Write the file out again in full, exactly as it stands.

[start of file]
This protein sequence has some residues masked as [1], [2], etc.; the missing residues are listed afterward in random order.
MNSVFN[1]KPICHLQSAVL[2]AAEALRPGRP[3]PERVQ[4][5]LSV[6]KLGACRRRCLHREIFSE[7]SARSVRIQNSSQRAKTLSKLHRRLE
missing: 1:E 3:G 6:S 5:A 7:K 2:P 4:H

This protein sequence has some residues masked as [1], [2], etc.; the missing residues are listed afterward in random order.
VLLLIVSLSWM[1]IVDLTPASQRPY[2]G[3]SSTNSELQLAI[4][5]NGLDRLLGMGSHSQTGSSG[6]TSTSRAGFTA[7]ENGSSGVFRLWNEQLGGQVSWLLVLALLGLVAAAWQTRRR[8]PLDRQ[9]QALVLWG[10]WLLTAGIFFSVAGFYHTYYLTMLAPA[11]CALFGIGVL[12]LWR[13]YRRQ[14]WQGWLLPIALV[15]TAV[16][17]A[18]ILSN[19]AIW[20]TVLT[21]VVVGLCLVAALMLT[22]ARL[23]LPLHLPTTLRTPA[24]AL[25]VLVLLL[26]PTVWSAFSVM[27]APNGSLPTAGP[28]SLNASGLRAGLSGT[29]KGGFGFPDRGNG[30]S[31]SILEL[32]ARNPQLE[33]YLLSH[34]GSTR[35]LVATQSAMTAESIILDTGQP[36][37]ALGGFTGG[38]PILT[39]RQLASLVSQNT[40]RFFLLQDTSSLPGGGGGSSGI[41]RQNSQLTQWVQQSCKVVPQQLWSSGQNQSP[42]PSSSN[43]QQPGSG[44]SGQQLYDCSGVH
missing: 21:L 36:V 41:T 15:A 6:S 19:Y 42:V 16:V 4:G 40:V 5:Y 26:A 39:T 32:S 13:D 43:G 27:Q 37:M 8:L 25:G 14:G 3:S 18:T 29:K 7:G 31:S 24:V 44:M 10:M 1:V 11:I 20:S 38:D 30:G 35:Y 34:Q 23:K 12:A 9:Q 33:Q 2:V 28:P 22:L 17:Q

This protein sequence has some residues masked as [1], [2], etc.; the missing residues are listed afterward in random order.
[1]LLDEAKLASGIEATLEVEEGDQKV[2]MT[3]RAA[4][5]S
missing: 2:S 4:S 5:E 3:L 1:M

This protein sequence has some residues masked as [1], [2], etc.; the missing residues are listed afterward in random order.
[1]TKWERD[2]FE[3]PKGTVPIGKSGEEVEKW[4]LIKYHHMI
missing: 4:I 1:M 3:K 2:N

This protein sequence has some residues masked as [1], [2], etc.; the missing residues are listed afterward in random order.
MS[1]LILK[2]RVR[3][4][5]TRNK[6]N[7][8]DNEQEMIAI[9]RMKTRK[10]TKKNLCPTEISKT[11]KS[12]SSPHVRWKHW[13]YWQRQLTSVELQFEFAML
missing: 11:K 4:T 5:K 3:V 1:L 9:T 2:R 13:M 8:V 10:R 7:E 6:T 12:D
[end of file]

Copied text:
This protein sequence has some residues masked as [1], [2], etc.; the missing residues are listed afterward in random order.
MNSVFN[1]KPICHLQSAVL[2]AAEALRPGRP[3]PERVQ[4][5]LSV[6]KLGACRRRCLHREIFSE[7]SARSVRIQNSSQRAKTLSKLHRRLE
missing: 1:E 3:G 6:S 5:A 7:K 2:P 4:H

This protein sequence has some residues masked as [1], [2], etc.; the missing residues are listed afterward in random order.
VLLLIVSLSWM[1]IVDLTPASQRPY[2]G[3]SSTNSELQLAI[4][5]NGLDRLLGMGSHSQTGSSG[6]TSTSRAGFTA[7]ENGSSGVFRLWNEQLGGQVSWLLVLALLGLVAAAWQTRRR[8]PLDRQ[9]QALVLWG[10]WLLTAGIFFSVAGFYHTYYLTMLAPA[11]CALFGIGVL[12]LWR[13]YRRQ[14]WQGWLLPIALV[15]TAV[16][17]A[18]ILSN[19]AIW[20]TVLT[21]VVVGLCLVAALMLT[22]ARL[23]LPLHLPTTLRTPA[24]AL[25]VLVLLL[26]PTVWSAFSVM[27]APNGSLPTAGP[28]SLNASGLRAGLSGT[29]KGGFGFPDRGNG[30]S[31]SILEL[32]ARNPQLE[33]YLLSH[34]GSTR[35]LVATQSAMTAESIILDTGQP[36][37]ALGGFTGG[38]PILT[39]RQLASLVSQNT[40]RFFLLQDTSSLPGGGGGSSGI[41]RQNSQLTQWVQQSCKVVPQQLWSSGQNQSP[42]PSSSN[43]QQPGSG[44]SGQQLYDCSGVH
missing: 21:L 36:V 41:T 15:A 6:S 19:Y 42:V 16:V 4:G 40:V 5:Y 26:A 39:T 32:S 13:D 43:G 27:Q 37:M 8:L 25:G 14:G 3:S 18:T 29:K 7:G 31:S 24:V 44:M 10:M 1:V 11:I 20:S 38:D 30:G 35:Y 34:Q 23:K 12:A 9:Q 33:Q 2:V 28:P 22:L 17:Q

This protein sequence has some residues masked as [1], [2], etc.; the missing residues are listed afterward in random order.
[1]LLDEAKLASGIEATLEVEEGDQKV[2]MT[3]RAA[4][5]S
missing: 2:S 4:S 5:E 3:L 1:M

This protein sequence has some residues masked as [1], [2], etc.; the missing residues are listed afterward in random order.
[1]TKWERD[2]FE[3]PKGTVPIGKSGEEVEKW[4]LIKYHHMI
missing: 4:I 1:M 3:K 2:N

This protein sequence has some residues masked as [1], [2], etc.; the missing residues are listed afterward in random order.
MS[1]LILK[2]RVR[3][4][5]TRNK[6]N[7][8]DNEQEMIAI[9]RMKTRK[10]TKKNLCPTEISKT[11]KS[12]SSPHVRWKHW[13]YWQRQLTSVELQFEFAML
missing: 11:K 4:T 5:K 3:V 1:L 9:T 2:R 13:M 8:V 10:R 7:E 6:T 12:D